Sometimes I wonder if people in New York City are all that smart.
Last week the city's lead paper, the NY Times, broke a story revealing that manicure shops in the metropolis were exploiting poor workers to provide manicures and pedicures at remarkably low cost.
The story arose when a reporter asked some questions of the woman who was doing her nails. The woman's answers surprised her.
There followed weeks of investigations and interviews with more than 100 manicurists. What was revealed:
-- Most if not all were in the country illegally and spoke little English. They had few
work alternatives, and they lived in cramped, miserable conditions.
-- Some paid as much as $200 to be "trained" to do their jobs and only began to be
paid much later; some were paid as little as $30 a day, some $3 an hour.
-- At least one woman reported she worked 24 hours a day, six days a week and
slept for 24 hours on Sunday, her only day off.
New Yorkers were shocked -- shocked! -- to learn that $10 manicures and $20 pedicures were not sufficient to provide nail practitioners with living wages.
Consider the facts. Minimum wage in the city is $9 an hour. Employer payroll taxes add another dollar or so. Employees who work more than 30 hours a week must be provided with health insurance benefits.
Operating expenses -- rent, utilities, equipment, laundry, phones and so on -- are high in New York and add to the cost of doing business.
Can a legal employee who does two or, at most, three $10 manicures per hour generate a profit for an employer with costs like those? Of course not.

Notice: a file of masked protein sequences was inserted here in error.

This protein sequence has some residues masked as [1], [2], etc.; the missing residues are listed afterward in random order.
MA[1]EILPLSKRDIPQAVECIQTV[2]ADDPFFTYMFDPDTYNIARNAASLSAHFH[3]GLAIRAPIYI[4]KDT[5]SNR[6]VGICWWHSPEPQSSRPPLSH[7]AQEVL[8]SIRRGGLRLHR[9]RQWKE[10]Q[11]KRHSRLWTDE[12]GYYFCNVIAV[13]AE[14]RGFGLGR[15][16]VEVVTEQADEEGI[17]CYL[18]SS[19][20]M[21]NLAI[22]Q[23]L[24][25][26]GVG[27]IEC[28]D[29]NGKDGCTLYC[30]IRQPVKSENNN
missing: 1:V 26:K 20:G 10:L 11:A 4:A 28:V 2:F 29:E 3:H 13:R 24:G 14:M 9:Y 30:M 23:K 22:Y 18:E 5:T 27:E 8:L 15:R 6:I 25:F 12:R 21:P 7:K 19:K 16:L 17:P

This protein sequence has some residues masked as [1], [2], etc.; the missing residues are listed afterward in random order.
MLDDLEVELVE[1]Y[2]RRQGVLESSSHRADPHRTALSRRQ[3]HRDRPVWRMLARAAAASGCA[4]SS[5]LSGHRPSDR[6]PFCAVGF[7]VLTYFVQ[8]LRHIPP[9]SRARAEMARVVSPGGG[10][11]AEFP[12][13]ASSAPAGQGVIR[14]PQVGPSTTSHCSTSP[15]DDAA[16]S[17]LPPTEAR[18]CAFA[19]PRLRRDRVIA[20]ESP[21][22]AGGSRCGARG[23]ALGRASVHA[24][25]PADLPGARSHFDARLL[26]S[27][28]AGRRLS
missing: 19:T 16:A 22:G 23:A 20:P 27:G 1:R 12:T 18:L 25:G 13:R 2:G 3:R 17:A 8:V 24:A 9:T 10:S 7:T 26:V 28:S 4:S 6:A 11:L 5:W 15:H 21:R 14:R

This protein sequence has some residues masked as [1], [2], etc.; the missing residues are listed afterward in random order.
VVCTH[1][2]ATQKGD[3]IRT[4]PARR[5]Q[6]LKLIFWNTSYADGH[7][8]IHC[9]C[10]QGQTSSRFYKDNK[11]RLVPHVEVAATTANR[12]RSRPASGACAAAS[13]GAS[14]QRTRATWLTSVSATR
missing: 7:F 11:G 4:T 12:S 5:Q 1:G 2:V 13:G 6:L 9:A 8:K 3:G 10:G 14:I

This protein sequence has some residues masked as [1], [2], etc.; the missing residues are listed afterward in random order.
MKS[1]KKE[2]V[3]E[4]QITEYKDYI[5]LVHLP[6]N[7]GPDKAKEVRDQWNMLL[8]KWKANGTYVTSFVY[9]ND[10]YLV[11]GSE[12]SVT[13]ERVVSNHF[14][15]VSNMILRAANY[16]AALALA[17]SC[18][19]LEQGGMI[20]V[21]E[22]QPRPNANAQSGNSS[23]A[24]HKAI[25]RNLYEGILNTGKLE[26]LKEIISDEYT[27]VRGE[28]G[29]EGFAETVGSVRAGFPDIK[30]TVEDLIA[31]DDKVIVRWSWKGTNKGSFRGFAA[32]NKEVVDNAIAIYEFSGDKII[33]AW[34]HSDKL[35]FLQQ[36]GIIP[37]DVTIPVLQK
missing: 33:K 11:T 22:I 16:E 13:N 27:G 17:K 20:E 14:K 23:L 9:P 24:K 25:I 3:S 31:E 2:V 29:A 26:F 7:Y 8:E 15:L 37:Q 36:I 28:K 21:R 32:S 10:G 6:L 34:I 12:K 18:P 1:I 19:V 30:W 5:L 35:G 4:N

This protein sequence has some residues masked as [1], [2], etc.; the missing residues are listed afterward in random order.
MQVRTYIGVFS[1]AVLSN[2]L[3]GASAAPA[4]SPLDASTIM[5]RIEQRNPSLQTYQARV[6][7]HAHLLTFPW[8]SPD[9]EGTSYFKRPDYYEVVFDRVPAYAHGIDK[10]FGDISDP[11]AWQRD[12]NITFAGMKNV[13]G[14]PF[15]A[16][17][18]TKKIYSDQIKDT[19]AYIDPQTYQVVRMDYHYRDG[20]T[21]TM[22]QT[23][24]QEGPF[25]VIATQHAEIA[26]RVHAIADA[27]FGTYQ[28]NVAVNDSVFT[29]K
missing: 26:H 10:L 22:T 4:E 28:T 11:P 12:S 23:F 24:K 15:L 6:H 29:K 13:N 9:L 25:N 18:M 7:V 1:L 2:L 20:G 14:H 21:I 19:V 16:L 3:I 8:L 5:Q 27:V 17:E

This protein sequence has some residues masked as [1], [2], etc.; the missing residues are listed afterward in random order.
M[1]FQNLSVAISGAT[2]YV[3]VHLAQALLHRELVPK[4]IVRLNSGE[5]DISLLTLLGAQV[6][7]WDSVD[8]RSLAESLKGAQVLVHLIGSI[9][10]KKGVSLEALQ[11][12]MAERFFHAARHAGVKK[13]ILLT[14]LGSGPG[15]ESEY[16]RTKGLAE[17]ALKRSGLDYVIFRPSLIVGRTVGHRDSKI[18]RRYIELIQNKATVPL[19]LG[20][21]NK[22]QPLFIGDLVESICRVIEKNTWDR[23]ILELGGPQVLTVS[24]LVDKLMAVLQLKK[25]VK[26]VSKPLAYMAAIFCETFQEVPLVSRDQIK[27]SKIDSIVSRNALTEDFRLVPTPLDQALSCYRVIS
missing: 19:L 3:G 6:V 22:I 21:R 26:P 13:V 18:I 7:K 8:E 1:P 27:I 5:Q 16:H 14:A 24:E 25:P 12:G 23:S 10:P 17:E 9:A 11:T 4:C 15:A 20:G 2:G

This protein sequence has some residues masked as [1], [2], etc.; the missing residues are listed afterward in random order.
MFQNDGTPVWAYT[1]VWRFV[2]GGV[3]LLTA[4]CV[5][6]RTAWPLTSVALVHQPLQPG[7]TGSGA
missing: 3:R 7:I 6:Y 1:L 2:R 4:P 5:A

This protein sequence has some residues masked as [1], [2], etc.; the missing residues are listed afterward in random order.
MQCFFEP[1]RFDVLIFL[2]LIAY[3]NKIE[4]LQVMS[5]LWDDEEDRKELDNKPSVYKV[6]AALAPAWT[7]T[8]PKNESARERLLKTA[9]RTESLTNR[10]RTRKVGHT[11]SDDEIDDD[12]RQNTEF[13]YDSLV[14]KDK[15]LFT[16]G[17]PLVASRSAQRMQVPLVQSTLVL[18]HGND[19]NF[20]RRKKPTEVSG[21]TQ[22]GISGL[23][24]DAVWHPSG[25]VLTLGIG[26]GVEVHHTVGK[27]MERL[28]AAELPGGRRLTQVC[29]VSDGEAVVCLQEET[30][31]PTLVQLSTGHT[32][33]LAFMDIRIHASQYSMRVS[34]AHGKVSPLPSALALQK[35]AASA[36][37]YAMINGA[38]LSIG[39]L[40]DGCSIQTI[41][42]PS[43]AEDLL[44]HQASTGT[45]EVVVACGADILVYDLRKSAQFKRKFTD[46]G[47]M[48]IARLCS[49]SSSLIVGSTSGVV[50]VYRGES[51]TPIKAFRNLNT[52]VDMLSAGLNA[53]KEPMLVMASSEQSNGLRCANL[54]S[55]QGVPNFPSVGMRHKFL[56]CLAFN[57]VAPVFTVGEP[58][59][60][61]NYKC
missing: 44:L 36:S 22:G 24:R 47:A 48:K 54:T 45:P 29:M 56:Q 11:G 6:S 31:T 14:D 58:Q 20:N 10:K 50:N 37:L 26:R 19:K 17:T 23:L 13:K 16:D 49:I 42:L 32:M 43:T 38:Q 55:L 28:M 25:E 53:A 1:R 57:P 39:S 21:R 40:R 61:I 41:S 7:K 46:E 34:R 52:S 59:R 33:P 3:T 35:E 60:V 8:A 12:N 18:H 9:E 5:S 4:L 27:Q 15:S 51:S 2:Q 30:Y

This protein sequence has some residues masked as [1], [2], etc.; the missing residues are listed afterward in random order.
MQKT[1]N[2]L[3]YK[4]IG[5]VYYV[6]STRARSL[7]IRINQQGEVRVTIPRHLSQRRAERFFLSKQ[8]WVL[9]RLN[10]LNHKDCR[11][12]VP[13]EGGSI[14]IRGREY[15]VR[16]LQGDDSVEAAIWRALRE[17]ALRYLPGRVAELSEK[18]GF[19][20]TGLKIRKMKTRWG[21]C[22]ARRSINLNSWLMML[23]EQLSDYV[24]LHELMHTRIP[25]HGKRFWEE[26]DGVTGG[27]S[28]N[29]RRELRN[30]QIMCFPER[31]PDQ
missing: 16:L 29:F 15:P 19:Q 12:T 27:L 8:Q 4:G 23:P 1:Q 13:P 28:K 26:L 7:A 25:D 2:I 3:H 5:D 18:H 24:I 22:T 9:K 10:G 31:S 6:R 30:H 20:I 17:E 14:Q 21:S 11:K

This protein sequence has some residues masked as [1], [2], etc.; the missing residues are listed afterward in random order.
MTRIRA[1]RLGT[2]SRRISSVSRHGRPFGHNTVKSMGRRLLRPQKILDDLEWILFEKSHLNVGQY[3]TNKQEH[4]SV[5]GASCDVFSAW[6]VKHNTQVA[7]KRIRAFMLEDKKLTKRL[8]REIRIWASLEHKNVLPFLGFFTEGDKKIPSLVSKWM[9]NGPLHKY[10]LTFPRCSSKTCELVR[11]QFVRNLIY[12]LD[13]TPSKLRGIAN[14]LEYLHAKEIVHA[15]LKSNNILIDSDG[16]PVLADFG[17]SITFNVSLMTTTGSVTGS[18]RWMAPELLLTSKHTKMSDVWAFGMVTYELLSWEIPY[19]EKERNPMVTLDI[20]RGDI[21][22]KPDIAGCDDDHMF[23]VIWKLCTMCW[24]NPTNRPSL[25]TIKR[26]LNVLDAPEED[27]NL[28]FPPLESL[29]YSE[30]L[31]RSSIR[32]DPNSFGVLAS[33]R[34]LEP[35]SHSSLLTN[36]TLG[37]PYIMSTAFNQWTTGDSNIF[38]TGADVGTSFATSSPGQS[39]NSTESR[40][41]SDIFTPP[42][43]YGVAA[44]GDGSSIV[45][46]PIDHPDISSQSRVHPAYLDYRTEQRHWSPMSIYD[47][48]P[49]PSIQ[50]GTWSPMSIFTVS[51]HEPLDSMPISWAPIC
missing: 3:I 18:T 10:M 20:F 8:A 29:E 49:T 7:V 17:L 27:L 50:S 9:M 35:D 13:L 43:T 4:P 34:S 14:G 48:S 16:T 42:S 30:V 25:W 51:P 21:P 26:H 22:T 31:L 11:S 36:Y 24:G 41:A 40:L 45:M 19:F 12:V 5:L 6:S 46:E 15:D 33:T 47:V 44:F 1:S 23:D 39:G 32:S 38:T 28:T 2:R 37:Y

The only way such businesses can make money is by exploiting poor Asian and Hispanic women. The business operators are crooks.
Yet, for many years, nail salons have proliferated across the city, and customers have ignored obvious facts that were right in front of their noses.
Maybe they tipped the manicurists well -- a 30 percent gratuity for a $10 manicure is $3, not a life-changing amount -- but did they really believe those women were earning legal wages? Did they ever even consider the question?
Let's call those well-manicured city women what they are: sweat-shop enablers.
I have observed something similar in California. There are several busy nail shops on a popular walking street near our West Coast base of operations.
Last summer I needed a pedicure and went into one of these places. The cost was $20, which seemed low for a spot with 10 or more expensive massage chairs and an arched ceiling painted with decorative fresco-like images.
As I watched for a while, I realized that most if not all of the business was running off the books. Customers would pay in cash or with charge cards, but nothing ever seemed to be entered into what we used to call a cash register. No system was keeping track of revenues; it was hard to believe it was a legitimate business, at least for tax purposes.
Maybe the savings on unpaid taxes allowed the nail salon owner to pay its workers more, but I doubt it. Or maybe the workers paid the owner to "rent" the chairs in exchange for a cut of the revenues, as is sometimes the case with beauty salons. But when I have visited such beauty salons, payments are entered into an electronic system. Not at the nail place.
This was an educational experience for me. I have not gone back to the nail salon.
Like other New Yorkers, the governor was gobsmacked to learn that nail salons were mistreating their employees. Now, having read the newspaper articles, he wants legislation to ease manicurist licensing requirements that were ignored for years, to assure that even undocumented workers are paid minimum wage and to address worker safety issues relating to substances used in nail salons.
I find it striking that two of our bluest states, New York and California, seem uninterested in the welfare of large populations of immigrant workers -- house cleaners, nannies, landscapers and construction workers, among others.
These workers are paid sub-market rates and given no benefits because it costs less for the people who hire them and -- until there is a newspaper expose -- the government looks the other way.
We talk a lot about inequality these days, but a lot of us don't bother to walk the walk in our personal lives.